Kitchen Gender Gap Widens, Reversing Course

Worldwide, women prepare 4.7 more meals per week than men, though it's 1.7 in North America
By Gina Carey,  Newser Staff
Posted Nov 4, 2023 5:20 PM CDT
Pandemic Cooking Trends Are Over
Americans are back to pre-pandemic kitchen habits.   (Getty / Lyndon Stratford)

Despite scores of people discovering the joys of baking bread, the pandemic home-cooking trend among Americans apparently has reached its shelf life. A new Gallup-Cookpad survey examining 2022 trends across 142 countries shows that in North America, people are back to ordering out or eating in restaurants more than any other region in the world, Axios reports. In fact, folks in the US and Canada have fallen back to pre-pandemic levels of preparing meals at home—about 8.4 per week, roughly the same amount as 2019. In the US alone, the trend was even greater: Americans ate an average of 8.2 meals per week at home in 2022, described as an "historic low."

And when we did share meals at home, women were shouldering the burden of meal prep, according to a summary of the study in the Gallup blog. The survey showed that women cooked 1.7 more meals than men every week in North America. This "cooking gender gap" was worse globally—with women preparing 4.7 more meals per week than men—with one interesting exception. In Italy, men cooked a bit more than women. Worldwide, the cooking gender gap widened for the first time in three years, which "underscores the importance of understanding cultural, societal and economic influences on everyday habits," says Gallup's Joe Daly.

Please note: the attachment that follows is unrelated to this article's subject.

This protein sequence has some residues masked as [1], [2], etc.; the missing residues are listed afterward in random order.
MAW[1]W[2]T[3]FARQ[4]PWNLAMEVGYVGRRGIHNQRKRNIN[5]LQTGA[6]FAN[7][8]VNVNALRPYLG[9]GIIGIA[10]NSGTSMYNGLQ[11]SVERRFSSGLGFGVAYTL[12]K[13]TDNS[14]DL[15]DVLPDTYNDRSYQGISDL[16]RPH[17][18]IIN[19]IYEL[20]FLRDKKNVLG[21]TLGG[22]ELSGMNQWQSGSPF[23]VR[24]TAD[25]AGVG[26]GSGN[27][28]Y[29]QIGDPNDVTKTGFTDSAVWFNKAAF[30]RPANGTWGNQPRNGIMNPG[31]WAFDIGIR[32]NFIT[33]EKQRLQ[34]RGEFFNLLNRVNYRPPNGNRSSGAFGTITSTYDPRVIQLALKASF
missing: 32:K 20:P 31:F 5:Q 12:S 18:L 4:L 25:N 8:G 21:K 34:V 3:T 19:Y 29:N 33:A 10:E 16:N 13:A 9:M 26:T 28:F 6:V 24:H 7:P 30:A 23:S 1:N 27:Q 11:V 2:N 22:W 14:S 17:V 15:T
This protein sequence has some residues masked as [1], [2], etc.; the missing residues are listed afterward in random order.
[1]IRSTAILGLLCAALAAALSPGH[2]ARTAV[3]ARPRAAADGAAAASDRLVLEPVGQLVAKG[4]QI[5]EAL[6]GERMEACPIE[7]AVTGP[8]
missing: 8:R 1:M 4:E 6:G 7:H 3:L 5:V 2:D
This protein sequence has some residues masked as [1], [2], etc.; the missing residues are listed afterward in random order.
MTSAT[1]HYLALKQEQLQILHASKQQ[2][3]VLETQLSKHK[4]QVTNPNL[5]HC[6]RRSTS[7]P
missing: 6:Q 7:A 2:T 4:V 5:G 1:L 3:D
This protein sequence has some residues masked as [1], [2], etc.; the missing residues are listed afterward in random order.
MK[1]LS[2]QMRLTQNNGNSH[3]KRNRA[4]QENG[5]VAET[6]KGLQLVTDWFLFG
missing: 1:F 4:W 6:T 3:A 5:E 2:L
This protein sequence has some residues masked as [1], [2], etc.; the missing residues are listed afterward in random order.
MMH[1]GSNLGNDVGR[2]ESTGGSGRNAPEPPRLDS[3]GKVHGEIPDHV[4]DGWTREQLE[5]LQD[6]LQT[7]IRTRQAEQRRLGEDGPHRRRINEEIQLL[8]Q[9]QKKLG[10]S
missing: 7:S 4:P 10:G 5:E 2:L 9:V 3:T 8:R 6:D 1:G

Marriage also played a factor in the gender gap in heterosexual relationships, with married women preparing 6.9 more meals per week than married men. Gender aside, some of the reasons people have returned to eating out include more workers returning to the office and people feeling more comfortable out at restaurants, says Joe Dugan, the study's research director. Meanwhile, as Americans experience sticker shock at the grocery store this year, inflation may affect future trends. Per Spectrum 1, Americans spent over 20% more at restaurants than on groceries in 2022, with the trend expected to grow this year. (Meet the robots who will be soon be making your food.)

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